UK outlines tariff plan for no-deal as businesses raise concerns

Vidya Ram London | Updated on March 13, 2019 Published on March 13, 2019

Ahead of the Parliamentary vote on whether MPs want to rule out crashing out of the EU without a deal, the government published details of a temporary tariff regime that would apply to goods in the event of a no-deal Brexit. While tariffs on 87 per cent of goods would be reduced to zero as part of the 12-month plan, tariffs would apply to certain industries, including the farming sector, with tariffs on meats and some dairy to “support farmers and producers who have historically been protected through high EU tariffs” and to finished vehicles to support the automotive sector. To avoid disruption on supply chains, car makers relying on EU supply chains — such as Jaguar Land Rover — won’t face additional tariffs on car parts, the government said.

“Our priority is securing a deal with the European Union as this will avoid disruption to our global trading relationships. However, we must prepare for all eventualities,” said Trade Policy Minister George Hollingbery. “If we leave without a deal, we will set the majority of our import tariffs to zero, whilst maintaining tariffs for the most sensitive industries.”

The government has also said it would temporarily take steps to avoid new border checks on goods at the border between Ireland and Northern Ireland, for goods that would remain on the island.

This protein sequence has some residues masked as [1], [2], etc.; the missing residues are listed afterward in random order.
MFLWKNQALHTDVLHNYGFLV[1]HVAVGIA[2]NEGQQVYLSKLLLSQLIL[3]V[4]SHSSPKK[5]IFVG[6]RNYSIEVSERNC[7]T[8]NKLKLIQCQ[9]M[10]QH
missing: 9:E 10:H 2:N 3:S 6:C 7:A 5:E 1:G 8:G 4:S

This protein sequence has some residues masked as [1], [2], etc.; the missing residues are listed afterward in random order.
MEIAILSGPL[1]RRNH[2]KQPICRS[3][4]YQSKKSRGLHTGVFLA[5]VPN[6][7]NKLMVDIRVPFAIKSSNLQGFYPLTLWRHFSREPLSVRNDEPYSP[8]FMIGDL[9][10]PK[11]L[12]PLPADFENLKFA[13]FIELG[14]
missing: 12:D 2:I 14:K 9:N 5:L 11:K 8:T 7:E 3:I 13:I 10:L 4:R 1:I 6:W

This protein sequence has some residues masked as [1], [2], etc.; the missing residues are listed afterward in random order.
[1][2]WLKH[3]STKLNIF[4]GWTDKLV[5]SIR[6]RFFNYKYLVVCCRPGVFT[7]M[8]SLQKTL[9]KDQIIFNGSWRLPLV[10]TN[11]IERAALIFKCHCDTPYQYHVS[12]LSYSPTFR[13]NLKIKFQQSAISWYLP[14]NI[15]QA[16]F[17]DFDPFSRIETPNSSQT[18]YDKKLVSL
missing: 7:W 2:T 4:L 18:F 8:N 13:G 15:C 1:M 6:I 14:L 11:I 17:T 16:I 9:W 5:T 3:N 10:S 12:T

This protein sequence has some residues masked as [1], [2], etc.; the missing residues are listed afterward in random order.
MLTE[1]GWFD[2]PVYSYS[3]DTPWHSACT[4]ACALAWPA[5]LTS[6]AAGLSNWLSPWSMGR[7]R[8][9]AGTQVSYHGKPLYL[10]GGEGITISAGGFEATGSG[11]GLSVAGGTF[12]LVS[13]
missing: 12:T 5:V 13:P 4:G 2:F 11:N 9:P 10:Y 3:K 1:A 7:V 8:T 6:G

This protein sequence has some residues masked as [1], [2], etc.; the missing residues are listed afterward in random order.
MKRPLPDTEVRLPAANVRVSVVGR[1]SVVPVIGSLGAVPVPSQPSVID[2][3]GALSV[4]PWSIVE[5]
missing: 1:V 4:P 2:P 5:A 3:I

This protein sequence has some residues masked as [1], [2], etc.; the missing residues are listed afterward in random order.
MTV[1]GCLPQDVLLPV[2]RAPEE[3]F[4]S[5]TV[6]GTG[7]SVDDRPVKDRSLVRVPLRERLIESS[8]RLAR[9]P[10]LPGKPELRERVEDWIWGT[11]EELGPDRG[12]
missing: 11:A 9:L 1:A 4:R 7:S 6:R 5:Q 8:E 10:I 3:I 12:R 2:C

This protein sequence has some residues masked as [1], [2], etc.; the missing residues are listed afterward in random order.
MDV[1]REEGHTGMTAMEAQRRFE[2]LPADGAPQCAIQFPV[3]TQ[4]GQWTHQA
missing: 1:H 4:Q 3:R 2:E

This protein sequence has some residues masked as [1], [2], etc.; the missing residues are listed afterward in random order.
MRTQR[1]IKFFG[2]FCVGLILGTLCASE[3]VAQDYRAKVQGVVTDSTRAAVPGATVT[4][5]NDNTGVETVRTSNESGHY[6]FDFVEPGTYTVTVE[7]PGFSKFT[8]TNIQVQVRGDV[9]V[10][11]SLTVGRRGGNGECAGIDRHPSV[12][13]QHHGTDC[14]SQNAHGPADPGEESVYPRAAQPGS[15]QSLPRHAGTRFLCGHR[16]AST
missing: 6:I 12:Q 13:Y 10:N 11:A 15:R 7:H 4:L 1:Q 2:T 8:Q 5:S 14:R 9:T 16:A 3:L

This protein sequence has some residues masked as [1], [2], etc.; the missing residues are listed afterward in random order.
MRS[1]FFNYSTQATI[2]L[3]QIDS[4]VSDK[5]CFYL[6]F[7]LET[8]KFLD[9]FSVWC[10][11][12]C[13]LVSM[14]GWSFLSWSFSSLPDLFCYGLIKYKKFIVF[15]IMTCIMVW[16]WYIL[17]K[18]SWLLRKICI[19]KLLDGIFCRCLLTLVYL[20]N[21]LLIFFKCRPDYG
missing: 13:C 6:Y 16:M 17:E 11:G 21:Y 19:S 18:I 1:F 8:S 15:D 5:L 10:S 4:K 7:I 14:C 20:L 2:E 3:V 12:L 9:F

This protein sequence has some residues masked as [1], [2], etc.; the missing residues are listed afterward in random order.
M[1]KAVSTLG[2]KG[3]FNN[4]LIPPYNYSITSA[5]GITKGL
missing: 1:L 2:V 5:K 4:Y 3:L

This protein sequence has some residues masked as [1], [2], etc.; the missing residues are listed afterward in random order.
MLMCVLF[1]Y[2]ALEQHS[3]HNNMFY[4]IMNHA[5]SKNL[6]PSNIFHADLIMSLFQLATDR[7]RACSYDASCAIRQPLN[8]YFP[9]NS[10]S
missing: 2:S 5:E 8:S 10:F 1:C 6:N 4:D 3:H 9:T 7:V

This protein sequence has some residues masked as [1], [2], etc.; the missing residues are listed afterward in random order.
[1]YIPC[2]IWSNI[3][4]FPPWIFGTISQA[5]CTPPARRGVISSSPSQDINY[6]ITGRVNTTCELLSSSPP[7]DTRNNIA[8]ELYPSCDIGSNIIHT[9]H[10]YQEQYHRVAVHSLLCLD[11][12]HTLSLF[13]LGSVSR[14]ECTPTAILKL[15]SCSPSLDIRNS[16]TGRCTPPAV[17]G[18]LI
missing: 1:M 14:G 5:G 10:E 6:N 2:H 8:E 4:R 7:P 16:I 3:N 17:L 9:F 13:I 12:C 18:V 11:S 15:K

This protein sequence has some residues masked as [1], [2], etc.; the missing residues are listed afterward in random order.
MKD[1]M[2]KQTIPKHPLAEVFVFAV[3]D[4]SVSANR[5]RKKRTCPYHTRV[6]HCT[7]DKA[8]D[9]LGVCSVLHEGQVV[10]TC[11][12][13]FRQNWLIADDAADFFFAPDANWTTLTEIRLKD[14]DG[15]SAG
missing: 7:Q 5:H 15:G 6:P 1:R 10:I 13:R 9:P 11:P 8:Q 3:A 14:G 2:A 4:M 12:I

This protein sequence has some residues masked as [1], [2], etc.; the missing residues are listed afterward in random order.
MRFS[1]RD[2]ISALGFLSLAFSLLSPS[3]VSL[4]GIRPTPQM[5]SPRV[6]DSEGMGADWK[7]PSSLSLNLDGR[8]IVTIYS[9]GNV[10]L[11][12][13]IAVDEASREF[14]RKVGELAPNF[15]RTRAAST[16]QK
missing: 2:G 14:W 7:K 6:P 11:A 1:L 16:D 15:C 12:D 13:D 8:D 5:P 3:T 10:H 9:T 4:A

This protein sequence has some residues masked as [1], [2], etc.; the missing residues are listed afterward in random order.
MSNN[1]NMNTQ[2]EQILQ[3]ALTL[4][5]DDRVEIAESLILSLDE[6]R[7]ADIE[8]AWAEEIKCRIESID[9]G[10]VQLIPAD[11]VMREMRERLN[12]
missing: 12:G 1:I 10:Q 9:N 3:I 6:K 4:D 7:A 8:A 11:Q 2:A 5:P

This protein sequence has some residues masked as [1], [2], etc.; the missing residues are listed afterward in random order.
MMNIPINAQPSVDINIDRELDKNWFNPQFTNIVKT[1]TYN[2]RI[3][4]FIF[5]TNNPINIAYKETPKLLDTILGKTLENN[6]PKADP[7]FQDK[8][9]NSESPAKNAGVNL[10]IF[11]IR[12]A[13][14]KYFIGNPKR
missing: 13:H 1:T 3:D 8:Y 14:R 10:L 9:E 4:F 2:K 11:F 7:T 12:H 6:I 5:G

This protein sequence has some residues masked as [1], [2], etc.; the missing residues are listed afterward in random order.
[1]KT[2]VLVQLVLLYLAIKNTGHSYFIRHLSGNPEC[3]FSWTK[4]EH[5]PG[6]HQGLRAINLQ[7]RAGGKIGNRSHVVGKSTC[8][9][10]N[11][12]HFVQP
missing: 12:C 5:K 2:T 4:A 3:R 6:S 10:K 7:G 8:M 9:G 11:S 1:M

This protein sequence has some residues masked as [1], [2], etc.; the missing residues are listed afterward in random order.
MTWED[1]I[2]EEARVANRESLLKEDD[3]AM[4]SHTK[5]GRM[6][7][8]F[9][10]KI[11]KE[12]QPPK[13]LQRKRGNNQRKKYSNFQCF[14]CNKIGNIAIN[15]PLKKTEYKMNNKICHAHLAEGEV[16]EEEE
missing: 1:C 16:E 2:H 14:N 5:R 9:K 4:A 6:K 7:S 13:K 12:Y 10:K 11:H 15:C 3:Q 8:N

However, its plans have done little to allay concerns of business. “No policy on tariffs can come close to compensating for the disruption, cost and job losses that would result from ‘no deal’. It’s staggering that we are in this position with only days until we are due to leave. Every day ‘no deal’ remains a possibility is another day companies pay the price in expensive contingency measure,” said Mike Hawes, the head of the automotive industry body the SMMT.

The EU also expressed concern about the UK’s plans, in particular the plan to apply different tariffs on the island of Ireland to elsewhere in the UK, when it came to EU trade. The EU will apply standard WTO tariffs on imports from the UK.

Britain’s industry body the CBI has lambasted Tuesday evening’s developments, calling for the parliamentary “circus,” to end. “Enough is enough. This must be the last day of failed politics,” said its Director-General Carolyn Fairbairn calling for an urgent extension to Article 50. “It should be as short as realistically possible and backed by a clear plan.”

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Published on March 13, 2019
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